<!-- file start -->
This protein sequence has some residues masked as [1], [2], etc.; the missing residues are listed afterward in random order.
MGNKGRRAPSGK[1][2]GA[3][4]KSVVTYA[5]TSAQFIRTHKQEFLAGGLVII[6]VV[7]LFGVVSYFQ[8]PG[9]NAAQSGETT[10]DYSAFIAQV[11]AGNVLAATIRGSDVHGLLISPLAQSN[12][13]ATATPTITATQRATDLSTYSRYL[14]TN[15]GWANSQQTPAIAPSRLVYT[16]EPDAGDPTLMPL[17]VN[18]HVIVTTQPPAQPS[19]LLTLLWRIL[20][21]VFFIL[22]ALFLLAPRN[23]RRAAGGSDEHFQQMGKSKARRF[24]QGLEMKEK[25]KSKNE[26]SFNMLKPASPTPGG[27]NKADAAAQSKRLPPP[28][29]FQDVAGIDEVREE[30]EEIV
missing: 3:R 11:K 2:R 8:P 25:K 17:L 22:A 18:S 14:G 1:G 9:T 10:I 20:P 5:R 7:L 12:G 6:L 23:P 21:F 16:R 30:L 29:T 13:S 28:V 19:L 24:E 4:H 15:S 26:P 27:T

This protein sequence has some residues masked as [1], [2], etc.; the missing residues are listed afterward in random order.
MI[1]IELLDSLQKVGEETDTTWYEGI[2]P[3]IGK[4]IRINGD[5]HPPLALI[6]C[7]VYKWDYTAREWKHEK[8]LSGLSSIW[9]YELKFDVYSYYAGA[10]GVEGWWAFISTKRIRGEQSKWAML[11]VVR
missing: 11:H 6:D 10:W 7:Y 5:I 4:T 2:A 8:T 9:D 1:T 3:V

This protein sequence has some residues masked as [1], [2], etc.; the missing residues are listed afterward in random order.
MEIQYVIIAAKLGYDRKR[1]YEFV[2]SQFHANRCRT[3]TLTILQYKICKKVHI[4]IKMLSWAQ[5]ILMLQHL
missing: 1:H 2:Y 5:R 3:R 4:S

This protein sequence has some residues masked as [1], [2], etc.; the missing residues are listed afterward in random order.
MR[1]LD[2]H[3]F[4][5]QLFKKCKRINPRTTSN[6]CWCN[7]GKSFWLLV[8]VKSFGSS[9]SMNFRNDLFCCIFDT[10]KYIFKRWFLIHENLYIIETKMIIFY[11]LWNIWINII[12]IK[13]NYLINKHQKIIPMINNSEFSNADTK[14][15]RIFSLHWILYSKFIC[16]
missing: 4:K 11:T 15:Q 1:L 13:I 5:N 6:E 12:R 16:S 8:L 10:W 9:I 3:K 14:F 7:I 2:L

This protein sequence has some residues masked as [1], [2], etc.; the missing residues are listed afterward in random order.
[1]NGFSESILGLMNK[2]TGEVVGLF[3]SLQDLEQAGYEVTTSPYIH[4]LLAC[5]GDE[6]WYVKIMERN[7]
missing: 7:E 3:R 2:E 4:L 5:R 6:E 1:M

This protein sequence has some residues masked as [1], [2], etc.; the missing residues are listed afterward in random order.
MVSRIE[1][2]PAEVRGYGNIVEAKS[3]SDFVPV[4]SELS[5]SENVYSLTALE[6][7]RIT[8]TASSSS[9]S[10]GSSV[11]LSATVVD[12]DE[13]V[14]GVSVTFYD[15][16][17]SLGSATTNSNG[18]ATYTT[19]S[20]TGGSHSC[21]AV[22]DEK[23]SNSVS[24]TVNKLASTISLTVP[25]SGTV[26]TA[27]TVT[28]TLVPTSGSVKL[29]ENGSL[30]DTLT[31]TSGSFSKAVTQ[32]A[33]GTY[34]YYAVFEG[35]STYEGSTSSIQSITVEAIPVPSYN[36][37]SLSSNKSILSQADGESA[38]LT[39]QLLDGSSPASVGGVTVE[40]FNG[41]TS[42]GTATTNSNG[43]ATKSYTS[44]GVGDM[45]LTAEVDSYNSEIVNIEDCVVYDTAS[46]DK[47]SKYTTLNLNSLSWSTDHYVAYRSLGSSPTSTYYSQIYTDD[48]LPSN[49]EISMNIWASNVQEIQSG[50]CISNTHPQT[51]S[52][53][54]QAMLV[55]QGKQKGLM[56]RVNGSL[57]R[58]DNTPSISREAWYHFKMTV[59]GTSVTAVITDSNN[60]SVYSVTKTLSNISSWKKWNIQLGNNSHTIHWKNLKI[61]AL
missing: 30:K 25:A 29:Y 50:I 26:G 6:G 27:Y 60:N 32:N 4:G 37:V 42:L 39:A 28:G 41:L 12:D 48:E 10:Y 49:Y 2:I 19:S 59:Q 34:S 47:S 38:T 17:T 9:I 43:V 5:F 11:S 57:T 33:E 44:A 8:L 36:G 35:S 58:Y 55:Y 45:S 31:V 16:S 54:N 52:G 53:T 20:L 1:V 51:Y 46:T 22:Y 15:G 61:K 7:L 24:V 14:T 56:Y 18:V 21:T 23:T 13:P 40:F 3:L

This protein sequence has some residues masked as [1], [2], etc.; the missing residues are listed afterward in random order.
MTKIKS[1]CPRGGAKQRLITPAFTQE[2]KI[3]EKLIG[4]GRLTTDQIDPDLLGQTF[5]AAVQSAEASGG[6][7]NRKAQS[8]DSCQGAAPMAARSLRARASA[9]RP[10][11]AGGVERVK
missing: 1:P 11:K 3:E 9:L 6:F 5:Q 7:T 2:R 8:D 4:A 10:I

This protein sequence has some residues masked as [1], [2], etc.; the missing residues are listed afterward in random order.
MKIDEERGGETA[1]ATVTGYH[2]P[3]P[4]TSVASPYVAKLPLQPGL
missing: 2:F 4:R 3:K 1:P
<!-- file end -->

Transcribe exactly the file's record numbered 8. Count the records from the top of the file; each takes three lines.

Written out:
This protein sequence has some residues masked as [1], [2], etc.; the missing residues are listed afterward in random order.
MKIDEERGGETA[1]ATVTGYH[2]P[3]P[4]TSVASPYVAKLPLQPGL
missing: 2:F 4:R 3:K 1:P